I call this the “Mindset of Money.” Within this mindset, I encourage our young adults do the following—which they so naturally gravitate toward anyway:
In in your quest to be financially fit and fulfill your desires to give back and change the world, you must settle on a framework of purpose and assure your financial goals align with that purpose. For the rising generations, how this purpose fits into how the world can be holistic is key.
- Invoke passion behind purpose. This is where life is breathed into the created purpose. If you are not loving what you do, and if this love is not creating passion behind your purpose—then keep working on discovering a purpose that naturally moves the passion forward. In a 2012 Gallup Poll about how people feel about their job, 63 percent were not engaged in their work. 24 percent were actively disengaged. Only 13 percent were engaged. This is because what they were doing did not align with a purpose they believed in. As so much of our lives are taken up by the need to survive and engage in a livelihood, we ought to spend more time analyzing our purpose as it relates to our financial world to assure we experience a joyful passion in what we do. Getting this right ties into so much more than money; it is connected to our physical and mental health and general overall wellness.
- Align livelihood with that purpose. When you have discovered a purpose and the passion for that purpose naturally flows into it, then you align this with a livelihood that makes your path of financial fitness part of your holistic self. You become part of the 13 percent in the world that love what they do.
- Become a great steward of resources. When the purpose, passion and chosen livelihood are also producing income, how you apply these resources (both human and financial capital) is what will make you a great steward. Many in our blessed rising generation are keen on this concept. They would rather live a very modest life and give more of themselves and their resources toward changing the world for the better.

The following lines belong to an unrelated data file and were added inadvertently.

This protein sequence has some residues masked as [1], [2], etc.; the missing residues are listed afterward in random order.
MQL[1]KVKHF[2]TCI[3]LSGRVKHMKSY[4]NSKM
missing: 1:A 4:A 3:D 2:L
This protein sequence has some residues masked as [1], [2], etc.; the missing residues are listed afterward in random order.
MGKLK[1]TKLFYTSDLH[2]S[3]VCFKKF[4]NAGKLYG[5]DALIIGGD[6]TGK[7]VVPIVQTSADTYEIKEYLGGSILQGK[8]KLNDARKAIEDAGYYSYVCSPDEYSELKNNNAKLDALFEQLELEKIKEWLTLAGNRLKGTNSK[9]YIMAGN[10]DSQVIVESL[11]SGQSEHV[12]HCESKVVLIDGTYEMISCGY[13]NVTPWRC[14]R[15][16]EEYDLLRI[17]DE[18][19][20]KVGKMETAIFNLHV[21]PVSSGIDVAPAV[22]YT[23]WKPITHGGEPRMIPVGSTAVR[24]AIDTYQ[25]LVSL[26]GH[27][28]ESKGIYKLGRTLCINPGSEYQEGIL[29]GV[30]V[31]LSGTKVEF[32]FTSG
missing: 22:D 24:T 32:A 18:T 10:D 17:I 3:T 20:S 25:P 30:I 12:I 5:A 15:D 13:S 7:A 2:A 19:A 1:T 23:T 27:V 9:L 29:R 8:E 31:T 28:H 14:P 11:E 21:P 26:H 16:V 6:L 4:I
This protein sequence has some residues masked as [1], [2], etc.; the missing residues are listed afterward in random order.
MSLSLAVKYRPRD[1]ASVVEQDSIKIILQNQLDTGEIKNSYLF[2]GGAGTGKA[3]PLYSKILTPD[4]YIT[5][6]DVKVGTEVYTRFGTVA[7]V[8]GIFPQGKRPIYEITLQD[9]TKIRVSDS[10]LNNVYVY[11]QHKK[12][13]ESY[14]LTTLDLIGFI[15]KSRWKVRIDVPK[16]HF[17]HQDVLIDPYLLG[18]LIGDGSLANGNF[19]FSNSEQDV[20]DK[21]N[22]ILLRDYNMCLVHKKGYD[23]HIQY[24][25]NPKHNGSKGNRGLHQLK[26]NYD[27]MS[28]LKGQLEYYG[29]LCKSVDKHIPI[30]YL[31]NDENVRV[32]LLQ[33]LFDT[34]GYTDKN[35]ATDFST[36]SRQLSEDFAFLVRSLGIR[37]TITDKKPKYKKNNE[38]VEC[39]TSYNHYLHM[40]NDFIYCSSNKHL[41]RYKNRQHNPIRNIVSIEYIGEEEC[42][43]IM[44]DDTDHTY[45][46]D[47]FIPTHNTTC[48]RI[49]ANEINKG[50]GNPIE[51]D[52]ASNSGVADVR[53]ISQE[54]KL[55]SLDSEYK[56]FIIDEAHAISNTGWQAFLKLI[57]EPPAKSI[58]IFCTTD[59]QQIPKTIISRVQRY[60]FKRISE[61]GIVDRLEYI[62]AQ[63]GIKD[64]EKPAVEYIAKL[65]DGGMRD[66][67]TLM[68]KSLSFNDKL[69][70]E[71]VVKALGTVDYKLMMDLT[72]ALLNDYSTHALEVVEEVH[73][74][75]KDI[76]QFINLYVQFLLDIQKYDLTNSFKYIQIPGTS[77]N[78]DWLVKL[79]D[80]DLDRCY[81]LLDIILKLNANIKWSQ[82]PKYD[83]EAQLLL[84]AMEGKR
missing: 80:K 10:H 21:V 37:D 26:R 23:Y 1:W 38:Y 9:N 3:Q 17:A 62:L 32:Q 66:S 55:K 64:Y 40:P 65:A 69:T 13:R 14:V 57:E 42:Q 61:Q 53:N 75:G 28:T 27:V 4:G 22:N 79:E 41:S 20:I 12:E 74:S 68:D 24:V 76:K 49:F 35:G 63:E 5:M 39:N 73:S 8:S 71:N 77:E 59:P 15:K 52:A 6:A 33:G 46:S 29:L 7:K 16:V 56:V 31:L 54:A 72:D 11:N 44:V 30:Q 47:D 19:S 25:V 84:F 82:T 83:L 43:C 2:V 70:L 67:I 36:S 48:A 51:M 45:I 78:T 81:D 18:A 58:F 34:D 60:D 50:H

I hope these brief points have stirred a desire to learn more about how to become financially fit, as the two successful servants did in the parable of the talents. Indeed, the Lord does care about how we build and manage resources—-and desires us to become good (even great) stewards.
For more granular detail about these concepts of financial fitness, entrepreneurism, and the principles behind them, please see my books Entrepreneurial Foundations For Twenty and Thirty Somethings and Launching Leaders: An Empowering Journey for a New Generation.
Steve Hitz is a co-founder of Launching Leaders Worldwide www.llworldwide.org, a nonprofit organization that empowers young adults with personal leadership and faith. The Launching Leaders course is free on the BYU Independent Study website (scroll to the bottom). Steve is the author Launching Leaders: An Empowering Journey for a New Generation, and Entrepreneurial Foundations for Twenty and Thirty-Somethings, available at Deseret Book or Amazon.